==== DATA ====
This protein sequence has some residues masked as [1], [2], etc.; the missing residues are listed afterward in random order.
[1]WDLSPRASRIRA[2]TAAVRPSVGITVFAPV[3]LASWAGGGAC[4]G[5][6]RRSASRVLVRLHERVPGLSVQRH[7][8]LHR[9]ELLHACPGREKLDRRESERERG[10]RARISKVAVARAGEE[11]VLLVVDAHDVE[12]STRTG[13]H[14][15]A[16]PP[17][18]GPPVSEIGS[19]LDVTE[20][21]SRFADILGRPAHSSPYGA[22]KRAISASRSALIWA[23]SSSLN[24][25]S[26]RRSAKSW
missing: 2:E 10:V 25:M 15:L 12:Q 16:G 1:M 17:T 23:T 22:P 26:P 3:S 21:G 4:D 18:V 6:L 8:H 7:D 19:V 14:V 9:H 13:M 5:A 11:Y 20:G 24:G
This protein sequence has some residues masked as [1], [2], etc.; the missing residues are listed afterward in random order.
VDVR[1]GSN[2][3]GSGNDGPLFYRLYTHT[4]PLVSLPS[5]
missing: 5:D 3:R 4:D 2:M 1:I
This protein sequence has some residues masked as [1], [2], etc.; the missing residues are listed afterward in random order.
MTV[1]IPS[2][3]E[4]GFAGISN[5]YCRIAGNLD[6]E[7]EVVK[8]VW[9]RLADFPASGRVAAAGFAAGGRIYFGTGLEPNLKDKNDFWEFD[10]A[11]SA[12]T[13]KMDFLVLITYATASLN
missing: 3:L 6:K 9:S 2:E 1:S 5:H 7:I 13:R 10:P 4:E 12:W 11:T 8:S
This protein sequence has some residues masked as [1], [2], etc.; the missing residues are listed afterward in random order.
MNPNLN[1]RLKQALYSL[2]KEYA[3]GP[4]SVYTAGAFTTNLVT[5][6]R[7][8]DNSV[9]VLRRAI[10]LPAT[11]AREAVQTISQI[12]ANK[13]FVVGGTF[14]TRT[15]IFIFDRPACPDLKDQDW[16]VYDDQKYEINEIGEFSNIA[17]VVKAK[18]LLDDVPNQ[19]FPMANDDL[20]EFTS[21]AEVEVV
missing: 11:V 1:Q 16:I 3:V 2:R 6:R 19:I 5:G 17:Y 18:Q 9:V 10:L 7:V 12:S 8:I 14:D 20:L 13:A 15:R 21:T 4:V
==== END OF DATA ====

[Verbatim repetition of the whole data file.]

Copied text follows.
This protein sequence has some residues masked as [1], [2], etc.; the missing residues are listed afterward in random order.
[1]WDLSPRASRIRA[2]TAAVRPSVGITVFAPV[3]LASWAGGGAC[4]G[5][6]RRSASRVLVRLHERVPGLSVQRH[7][8]LHR[9]ELLHACPGREKLDRRESERERG[10]RARISKVAVARAGEE[11]VLLVVDAHDVE[12]STRTG[13]H[14][15]A[16]PP[17][18]GPPVSEIGS[19]LDVTE[20][21]SRFADILGRPAHSSPYGA[22]KRAISASRSALIWA[23]SSSLN[24][25]S[26]RRSAKSW
missing: 2:E 10:V 25:M 15:L 12:Q 16:G 1:M 17:T 23:T 22:P 26:P 3:S 21:G 4:D 18:V 6:L 8:H 7:D 19:V 14:V 9:H 13:M 5:A 11:Y 20:G 24:G
This protein sequence has some residues masked as [1], [2], etc.; the missing residues are listed afterward in random order.
VDVR[1]GSN[2][3]GSGNDGPLFYRLYTHT[4]PLVSLPS[5]
missing: 5:D 3:R 4:D 2:M 1:I
This protein sequence has some residues masked as [1], [2], etc.; the missing residues are listed afterward in random order.
MTV[1]IPS[2][3]E[4]GFAGISN[5]YCRIAGNLD[6]E[7]EVVK[8]VW[9]RLADFPASGRVAAAGFAAGGRIYFGTGLEPNLKDKNDFWEFD[10]A[11]SA[12]T[13]KMDFLVLITYATASLN
missing: 3:L 6:K 9:S 2:E 1:S 5:H 7:I 13:R 10:P 4:E 12:W 11:T 8:S
This protein sequence has some residues masked as [1], [2], etc.; the missing residues are listed afterward in random order.
MNPNLN[1]RLKQALYSL[2]KEYA[3]GP[4]SVYTAGAFTTNLVT[5][6]R[7][8]DNSV[9]VLRRAI[10]LPAT[11]AREAVQTISQI[12]ANK[13]FVVGGTF[14]TRT[15]IFIFDRPACPDLKDQDW[16]VYDDQKYEINEIGEFSNIA[17]VVKAK[18]LLDDVPNQ[19]FPMANDDL[20]EFTS[21]AEVEVV
missing: 11:V 1:Q 16:I 3:V 2:R 6:R 19:I 5:G 17:Y 18:Q 9:V 10:L 7:V 12:S 8:I 14:D 20:L 13:A 15:R 21:T 4:V